Working out worth? The Land Registry is a great tool

land registry for investorsWe have often mentioned the Land Registry in previous posts and reviews, but how do you actually use the Land Registry website to determine the true worth to you, the investor, in what your offer should be?

It is as close as your going to get to what a surveyor uses to determine what a house is valued up at, so you should really be doing the same. It is the main tool you should be using when negotiating your offer on the property that you are interested in. There are some free aspects to it, including a heat map but what is of the most value is the ownership details and the title plan, both of which can be picked up for  £3 on the Land Registry.

What about estate agents and the values they ascribe?

In the United Kingdom, it should be obvious that the estate agents work on behalf of the vendor in aiming to achieve the highest figure possible from potential buyers. We do not really have a concept of a ‘buyers agent‘ as in the USA where a corresponding agent works on getting the best price for the buyer. This changes a little bit if you are using a property sourcer who is procuring on behalf of the buyer, but it isn’t a like-for-like. For the most part, buyers will not be using a third party to do the due diligence for them.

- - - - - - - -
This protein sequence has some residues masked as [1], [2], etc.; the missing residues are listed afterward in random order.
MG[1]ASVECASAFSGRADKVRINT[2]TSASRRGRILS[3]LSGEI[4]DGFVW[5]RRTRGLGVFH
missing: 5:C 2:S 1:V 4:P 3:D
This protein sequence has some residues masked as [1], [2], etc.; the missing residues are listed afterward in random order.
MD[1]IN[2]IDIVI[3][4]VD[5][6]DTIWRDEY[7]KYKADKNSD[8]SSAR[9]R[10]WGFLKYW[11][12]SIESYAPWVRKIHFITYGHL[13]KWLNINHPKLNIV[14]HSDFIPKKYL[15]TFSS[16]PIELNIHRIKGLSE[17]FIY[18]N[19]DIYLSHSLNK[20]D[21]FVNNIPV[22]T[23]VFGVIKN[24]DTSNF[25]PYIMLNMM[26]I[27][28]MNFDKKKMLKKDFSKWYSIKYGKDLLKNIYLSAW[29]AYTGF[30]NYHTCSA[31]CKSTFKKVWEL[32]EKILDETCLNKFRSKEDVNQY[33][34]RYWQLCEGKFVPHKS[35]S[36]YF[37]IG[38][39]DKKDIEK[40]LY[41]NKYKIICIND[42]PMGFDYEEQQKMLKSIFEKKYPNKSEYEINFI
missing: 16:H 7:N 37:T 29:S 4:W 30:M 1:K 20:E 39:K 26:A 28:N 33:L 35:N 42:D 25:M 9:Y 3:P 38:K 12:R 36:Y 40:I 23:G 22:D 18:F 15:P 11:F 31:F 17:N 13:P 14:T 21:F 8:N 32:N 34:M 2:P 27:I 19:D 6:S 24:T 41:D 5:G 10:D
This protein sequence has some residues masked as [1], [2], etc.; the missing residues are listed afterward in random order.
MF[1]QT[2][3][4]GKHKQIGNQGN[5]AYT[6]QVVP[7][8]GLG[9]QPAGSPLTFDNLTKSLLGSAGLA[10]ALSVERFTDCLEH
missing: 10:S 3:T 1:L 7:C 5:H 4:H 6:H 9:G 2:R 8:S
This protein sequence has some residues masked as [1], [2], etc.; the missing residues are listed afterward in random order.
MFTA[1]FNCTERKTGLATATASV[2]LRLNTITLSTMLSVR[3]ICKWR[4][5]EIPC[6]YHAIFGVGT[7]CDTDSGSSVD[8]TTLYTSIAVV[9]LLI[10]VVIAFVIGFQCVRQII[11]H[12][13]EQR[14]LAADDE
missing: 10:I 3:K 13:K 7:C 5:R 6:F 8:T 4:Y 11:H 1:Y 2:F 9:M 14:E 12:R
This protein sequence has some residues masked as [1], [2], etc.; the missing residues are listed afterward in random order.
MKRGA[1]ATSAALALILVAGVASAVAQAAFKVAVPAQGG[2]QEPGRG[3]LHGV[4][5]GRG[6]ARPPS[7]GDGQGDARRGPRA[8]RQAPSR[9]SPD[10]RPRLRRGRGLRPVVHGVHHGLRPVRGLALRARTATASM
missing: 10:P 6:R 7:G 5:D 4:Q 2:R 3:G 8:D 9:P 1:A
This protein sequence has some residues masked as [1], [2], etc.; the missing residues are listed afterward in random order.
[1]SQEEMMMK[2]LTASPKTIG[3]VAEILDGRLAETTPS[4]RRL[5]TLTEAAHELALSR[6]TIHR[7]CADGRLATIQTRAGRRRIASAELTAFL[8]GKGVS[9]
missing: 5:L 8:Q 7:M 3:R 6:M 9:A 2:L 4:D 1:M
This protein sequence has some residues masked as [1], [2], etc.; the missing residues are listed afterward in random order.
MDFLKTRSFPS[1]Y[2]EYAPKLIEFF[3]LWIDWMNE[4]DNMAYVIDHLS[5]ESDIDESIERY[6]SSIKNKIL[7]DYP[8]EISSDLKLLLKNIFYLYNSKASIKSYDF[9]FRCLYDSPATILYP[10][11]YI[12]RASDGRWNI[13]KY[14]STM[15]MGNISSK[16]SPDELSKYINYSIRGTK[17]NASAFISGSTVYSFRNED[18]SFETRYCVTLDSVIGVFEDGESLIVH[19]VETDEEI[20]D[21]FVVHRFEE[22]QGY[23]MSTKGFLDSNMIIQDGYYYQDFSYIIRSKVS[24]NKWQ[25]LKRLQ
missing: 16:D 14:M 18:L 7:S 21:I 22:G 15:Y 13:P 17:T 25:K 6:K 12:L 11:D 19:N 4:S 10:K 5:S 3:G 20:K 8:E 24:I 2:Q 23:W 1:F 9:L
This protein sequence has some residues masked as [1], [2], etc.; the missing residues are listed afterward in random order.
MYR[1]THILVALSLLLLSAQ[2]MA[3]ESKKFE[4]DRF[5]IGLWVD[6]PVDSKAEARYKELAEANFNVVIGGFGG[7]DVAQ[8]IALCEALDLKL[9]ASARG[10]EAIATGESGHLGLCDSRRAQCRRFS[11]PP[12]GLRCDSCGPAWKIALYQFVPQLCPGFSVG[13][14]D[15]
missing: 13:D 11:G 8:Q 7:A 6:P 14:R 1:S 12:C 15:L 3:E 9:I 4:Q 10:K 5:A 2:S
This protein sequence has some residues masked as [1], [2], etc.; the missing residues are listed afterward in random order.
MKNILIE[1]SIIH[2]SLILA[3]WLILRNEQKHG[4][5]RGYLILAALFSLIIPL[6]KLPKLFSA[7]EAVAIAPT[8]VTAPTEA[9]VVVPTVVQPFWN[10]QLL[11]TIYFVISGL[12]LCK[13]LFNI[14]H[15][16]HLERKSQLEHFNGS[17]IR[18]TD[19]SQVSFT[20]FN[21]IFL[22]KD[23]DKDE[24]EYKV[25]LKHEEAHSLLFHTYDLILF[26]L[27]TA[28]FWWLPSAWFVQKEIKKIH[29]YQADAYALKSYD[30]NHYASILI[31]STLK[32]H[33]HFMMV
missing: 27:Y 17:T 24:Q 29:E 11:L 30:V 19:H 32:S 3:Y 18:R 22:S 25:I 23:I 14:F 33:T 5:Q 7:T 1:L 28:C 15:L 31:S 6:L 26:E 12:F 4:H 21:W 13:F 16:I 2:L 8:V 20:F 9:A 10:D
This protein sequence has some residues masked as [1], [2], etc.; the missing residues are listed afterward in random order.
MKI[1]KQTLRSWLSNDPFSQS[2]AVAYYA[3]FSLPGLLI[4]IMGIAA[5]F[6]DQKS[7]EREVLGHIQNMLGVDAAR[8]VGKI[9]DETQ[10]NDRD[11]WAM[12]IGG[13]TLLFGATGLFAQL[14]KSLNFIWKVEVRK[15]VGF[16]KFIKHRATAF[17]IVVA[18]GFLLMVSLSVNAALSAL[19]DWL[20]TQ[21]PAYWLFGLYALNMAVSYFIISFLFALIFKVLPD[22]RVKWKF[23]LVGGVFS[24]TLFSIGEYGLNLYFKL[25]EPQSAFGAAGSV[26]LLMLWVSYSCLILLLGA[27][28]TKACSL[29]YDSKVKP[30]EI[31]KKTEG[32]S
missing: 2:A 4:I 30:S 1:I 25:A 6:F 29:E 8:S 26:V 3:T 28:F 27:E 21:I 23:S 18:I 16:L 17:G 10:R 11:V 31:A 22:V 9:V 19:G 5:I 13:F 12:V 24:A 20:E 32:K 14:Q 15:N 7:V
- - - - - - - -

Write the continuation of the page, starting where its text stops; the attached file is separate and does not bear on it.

Coming back to the estate agent, if you ask them for their view on the current state of the market, which one do you think they will edge towards?

  1. It’s a great time to buy – there’s some real deals available right now. You’ve really got to buy now before the prices keep going up.
  2. The market isn’t moving as quickly as it should and the sales are a bit sluggish. We haven’t really seen prices move beyond the pre-2008 credit crunch levels.

99% of you will say (a) as they are exactly what it says on their lapels: sales agents. They are on commission. and are not on your team.

A secondary point to note is that the listings on the estate agent’s windows are the asking prices. Unless it is in key areas that are in demand, then it is highly unlikely to achieve that figure. Even if it does go to that figure for somebody else, that doesn’t mean you – as an investor – should go to the asking price too. So what is the best tool to determine what it’s worth to you? The Land Registry is one tool that should be part of your ‘team’.

What does the Land Registry do for investors?

Once a property gets sold, the solicitor that has conducted the sale will be obligated to report it to the Land Registry for their records. This is a government body that registers the title deeds i.e. demonstrating ownership of real estate assets in England & Wales. The data that is submitted will include:

  • The full address of the property
  • The date of the sale
  • The price that was paid for purchase
  • What type of property it is
  • Whether it is a freehold or leasehold property

The sold data stretches back to 1995 meaning that the investor can work out what price should be paid for a certain property. Even when recent sales aren’t available (as a property has not become available for sale), the investor can use like for like comparables to determine what should be the right offer.

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